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Can the peace process benefit from a ‘messianic, obsessive’ Kerry?

Instead of obsessive and messianic, Kerry might be seen as a very determined statesman with a vision and a mission to be accomplished.

Yossi Mekelberg

Published: Updated:

Private conversations between journalists and political leaders can spark controversy even if they are published years after they took place. However, revealing the content to the media, in the midst of delicate and complex peace negotiations, can have explosive political repercussions.

This is exactly what happened when one of Israel’s leading newspapers quoted the Israeli Defense Minister Moshe Ya’alon criticising United State Secretary of State John Kerry of being motivated by “… misplaced obsession and messianic fervour.”

Even by the minister’s standards, this was blunt and uncalled for. Kerry might not have expected a smooth ride in his efforts to bring peace in the Middle East, yet his tireless efforts hardly deserved to be on the receiving end of such boorish comments from the retired General. Ya’alon is part of the Israeli negotiation team, and thus one cannot help but wonder if his opinions are reflective of others in the Israeli cabinet and of Prime Minister Netanyahu in particular.

Ya’alon dismissively remarked that it would be best if the American Secretary of State would win the Noble Prize and “leave us alone.” This remark is reflective of his disapproval of the security plan put forward by the U.S., which, in his opinion, provides neither peace nor security for the state of Israel.

If this is the perspective of the Israeli leadership regarding the negotiations with the Palestinians, it seems that Kerry is wasting his time and energy, and that the April deadline will yield nothing. Ya'alon’s outburst represents a dominant perception shared by the cabinet in Jerusalem, that the Palestinian President Mahmoud Abbas is too weak to support such a complex process, and that no peace agreement or security arrangements can replace Israel’s military presence in certain strategic positions in the West Bank. This is something which of course the Palestinians reject outright.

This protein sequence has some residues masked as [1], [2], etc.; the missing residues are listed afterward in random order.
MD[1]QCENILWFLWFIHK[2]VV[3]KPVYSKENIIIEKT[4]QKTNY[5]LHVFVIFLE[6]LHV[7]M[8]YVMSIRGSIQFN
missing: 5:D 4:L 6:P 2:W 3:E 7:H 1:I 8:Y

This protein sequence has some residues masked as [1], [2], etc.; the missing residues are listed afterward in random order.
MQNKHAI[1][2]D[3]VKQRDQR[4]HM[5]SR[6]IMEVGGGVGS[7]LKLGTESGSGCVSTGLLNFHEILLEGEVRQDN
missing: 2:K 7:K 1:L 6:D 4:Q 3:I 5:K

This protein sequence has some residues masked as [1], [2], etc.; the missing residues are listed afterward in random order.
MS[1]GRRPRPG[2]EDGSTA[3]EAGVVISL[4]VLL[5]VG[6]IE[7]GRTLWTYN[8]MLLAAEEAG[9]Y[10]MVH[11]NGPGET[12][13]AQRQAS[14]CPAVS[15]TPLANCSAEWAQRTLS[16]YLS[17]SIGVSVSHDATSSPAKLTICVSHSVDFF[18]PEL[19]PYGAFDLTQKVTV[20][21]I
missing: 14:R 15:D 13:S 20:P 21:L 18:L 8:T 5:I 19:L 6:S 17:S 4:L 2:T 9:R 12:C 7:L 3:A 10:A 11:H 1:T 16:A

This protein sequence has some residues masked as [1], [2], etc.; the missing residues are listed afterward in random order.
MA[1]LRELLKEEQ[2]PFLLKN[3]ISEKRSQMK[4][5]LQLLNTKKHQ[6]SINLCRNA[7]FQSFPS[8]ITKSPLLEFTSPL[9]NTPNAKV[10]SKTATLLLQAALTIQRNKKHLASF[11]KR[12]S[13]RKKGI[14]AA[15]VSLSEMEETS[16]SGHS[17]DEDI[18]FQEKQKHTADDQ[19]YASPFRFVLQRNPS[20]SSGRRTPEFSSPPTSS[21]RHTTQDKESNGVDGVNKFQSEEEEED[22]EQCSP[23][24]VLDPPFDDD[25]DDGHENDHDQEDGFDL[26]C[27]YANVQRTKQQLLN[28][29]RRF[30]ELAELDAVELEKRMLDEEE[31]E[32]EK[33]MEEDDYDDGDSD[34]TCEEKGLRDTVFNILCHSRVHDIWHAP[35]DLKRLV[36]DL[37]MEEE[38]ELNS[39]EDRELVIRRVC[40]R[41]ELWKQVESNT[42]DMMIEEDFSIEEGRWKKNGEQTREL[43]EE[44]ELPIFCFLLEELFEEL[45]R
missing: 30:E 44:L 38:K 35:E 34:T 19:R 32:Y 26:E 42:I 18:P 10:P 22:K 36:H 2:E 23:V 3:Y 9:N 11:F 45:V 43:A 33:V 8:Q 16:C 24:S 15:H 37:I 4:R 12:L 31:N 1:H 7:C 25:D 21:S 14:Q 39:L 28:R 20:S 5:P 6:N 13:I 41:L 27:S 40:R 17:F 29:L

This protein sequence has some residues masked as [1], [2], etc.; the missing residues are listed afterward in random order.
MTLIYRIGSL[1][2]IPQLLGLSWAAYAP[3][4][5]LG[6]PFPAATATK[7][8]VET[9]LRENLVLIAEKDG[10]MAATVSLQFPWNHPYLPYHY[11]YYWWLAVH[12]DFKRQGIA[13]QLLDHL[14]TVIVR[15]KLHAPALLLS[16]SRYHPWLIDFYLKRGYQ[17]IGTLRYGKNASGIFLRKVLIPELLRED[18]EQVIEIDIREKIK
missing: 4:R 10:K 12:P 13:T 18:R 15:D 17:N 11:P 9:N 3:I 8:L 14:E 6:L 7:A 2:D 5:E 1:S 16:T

Israel's disingenuous intentions

It is symbolic that Ya’alon’s comments were made on the week that Israel's former prime minister Ariel Sharon was buried. Sharon and his predecessor Ehud Barak were both former generals engrained in Israeli public opinion who faced the myth of a lack of partner on the Palestinian side.

Worse, they approached the notion of a peace agreement as just a piece of paper. As former military men, the notion of peace as part of a comprehensive process of truth, reconciliation and justice to compliment security arrangements has been, and still is, an entirely alien concept for them. Israel as a sovereign state is not expected to forfeit her right and capabilities to defend herself in any future peace agreement.

Nevertheless, John Kerry's endeavours put heavy emphasis on reaching an agreement which maintains Israeli military superiority but at the same time changes the discourse between Israelis and Palestinians from one of deep enmity to one of peace and co-existence. In the process, Kerry will undoubtedly upset the Palestinian leadership, who is under enormous pressure to accept conditions which compromise the sovereignty of their future state.

At the same time he also upsets the Israelis, who are reluctant to make concessions which they perceive as compromising their security. Many Israelis are reluctant to understand that very few among the Palestinians, or the Arab world as a whole, see the United States or even John Kerry as an honest broker.

From their perspective, he is seen as primarily serving Israeli interests. Encountering hostility from the Israeli side makes his task almost impossible.

Israel's increasing isolation

The altercation with the U.S. administration takes place at a time when Israel is increasingly isolated in world affairs. Even her close friends in Europe and the United States are exasperated with her stance on concluding a peace agreement with the Palestinians and especially her settlement policies.

The only silver lining to this diplomatic incident is that it might be an eye opener for Kerry in realising that the forces working against him are much stronger that he had expected.